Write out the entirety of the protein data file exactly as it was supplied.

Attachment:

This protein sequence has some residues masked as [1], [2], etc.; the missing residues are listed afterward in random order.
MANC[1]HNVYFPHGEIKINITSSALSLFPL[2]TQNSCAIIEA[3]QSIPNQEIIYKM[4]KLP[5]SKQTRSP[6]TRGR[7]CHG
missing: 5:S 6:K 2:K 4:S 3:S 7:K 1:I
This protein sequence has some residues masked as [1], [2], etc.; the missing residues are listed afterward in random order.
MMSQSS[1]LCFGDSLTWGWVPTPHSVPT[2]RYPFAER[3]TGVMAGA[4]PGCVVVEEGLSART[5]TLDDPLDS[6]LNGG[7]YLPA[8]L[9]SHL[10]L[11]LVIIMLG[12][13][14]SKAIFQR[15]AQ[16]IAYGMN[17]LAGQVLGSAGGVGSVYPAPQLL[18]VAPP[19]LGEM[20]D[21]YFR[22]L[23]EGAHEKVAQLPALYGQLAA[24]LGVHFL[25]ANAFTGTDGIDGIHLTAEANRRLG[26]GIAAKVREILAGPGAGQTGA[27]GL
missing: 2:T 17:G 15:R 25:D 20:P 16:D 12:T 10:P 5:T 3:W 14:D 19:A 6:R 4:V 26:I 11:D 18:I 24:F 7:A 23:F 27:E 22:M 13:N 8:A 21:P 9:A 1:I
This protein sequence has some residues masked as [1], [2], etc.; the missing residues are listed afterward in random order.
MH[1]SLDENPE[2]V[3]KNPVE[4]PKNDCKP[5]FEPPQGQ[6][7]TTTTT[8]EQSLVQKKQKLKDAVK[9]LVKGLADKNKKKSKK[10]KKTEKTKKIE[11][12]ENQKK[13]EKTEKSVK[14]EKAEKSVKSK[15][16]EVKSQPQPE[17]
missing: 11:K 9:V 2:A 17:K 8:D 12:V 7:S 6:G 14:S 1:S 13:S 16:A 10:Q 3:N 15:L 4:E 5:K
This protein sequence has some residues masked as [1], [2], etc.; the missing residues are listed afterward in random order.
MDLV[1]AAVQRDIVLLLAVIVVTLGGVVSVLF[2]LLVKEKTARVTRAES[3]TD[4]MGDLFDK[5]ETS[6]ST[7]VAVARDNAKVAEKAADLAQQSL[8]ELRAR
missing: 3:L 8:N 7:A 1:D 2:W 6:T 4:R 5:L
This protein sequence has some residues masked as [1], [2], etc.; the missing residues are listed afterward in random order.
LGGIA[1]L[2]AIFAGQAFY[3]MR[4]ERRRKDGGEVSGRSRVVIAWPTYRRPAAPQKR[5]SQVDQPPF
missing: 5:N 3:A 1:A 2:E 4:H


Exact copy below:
This protein sequence has some residues masked as [1], [2], etc.; the missing residues are listed afterward in random order.
MANC[1]HNVYFPHGEIKINITSSALSLFPL[2]TQNSCAIIEA[3]QSIPNQEIIYKM[4]KLP[5]SKQTRSP[6]TRGR[7]CHG
missing: 5:S 6:K 2:K 4:S 3:S 7:K 1:I
This protein sequence has some residues masked as [1], [2], etc.; the missing residues are listed afterward in random order.
MMSQSS[1]LCFGDSLTWGWVPTPHSVPT[2]RYPFAER[3]TGVMAGA[4]PGCVVVEEGLSART[5]TLDDPLDS[6]LNGG[7]YLPA[8]L[9]SHL[10]L[11]LVIIMLG[12][13][14]SKAIFQR[15]AQ[16]IAYGMN[17]LAGQVLGSAGGVGSVYPAPQLL[18]VAPP[19]LGEM[20]D[21]YFR[22]L[23]EGAHEKVAQLPALYGQLAA[24]LGVHFL[25]ANAFTGTDGIDGIHLTAEANRRLG[26]GIAAKVREILAGPGAGQTGA[27]GL
missing: 2:T 17:G 15:R 25:D 20:P 16:D 12:T 10:P 5:T 3:W 14:D 19:A 6:R 4:V 26:I 11:D 18:I 24:F 7:A 23:F 27:E 22:M 13:N 8:A 21:P 9:A 1:I
This protein sequence has some residues masked as [1], [2], etc.; the missing residues are listed afterward in random order.
MH[1]SLDENPE[2]V[3]KNPVE[4]PKNDCKP[5]FEPPQGQ[6][7]TTTTT[8]EQSLVQKKQKLKDAVK[9]LVKGLADKNKKKSKK[10]KKTEKTKKIE[11][12]ENQKK[13]EKTEKSVK[14]EKAEKSVKSK[15][16]EVKSQPQPE[17]
missing: 11:K 9:V 2:A 17:K 8:D 12:V 7:S 6:G 14:S 1:S 13:S 16:A 10:Q 3:N 15:L 4:E 5:K
This protein sequence has some residues masked as [1], [2], etc.; the missing residues are listed afterward in random order.
MDLV[1]AAVQRDIVLLLAVIVVTLGGVVSVLF[2]LLVKEKTARVTRAES[3]TD[4]MGDLFDK[5]ETS[6]ST[7]VAVARDNAKVAEKAADLAQQSL[8]ELRAR
missing: 3:L 8:N 7:A 1:D 2:W 6:T 4:R 5:L
This protein sequence has some residues masked as [1], [2], etc.; the missing residues are listed afterward in random order.
LGGIA[1]L[2]AIFAGQAFY[3]MR[4]ERRRKDGGEVSGRSRVVIAWPTYRRPAAPQKR[5]SQVDQPPF
missing: 5:N 3:A 1:A 2:E 4:H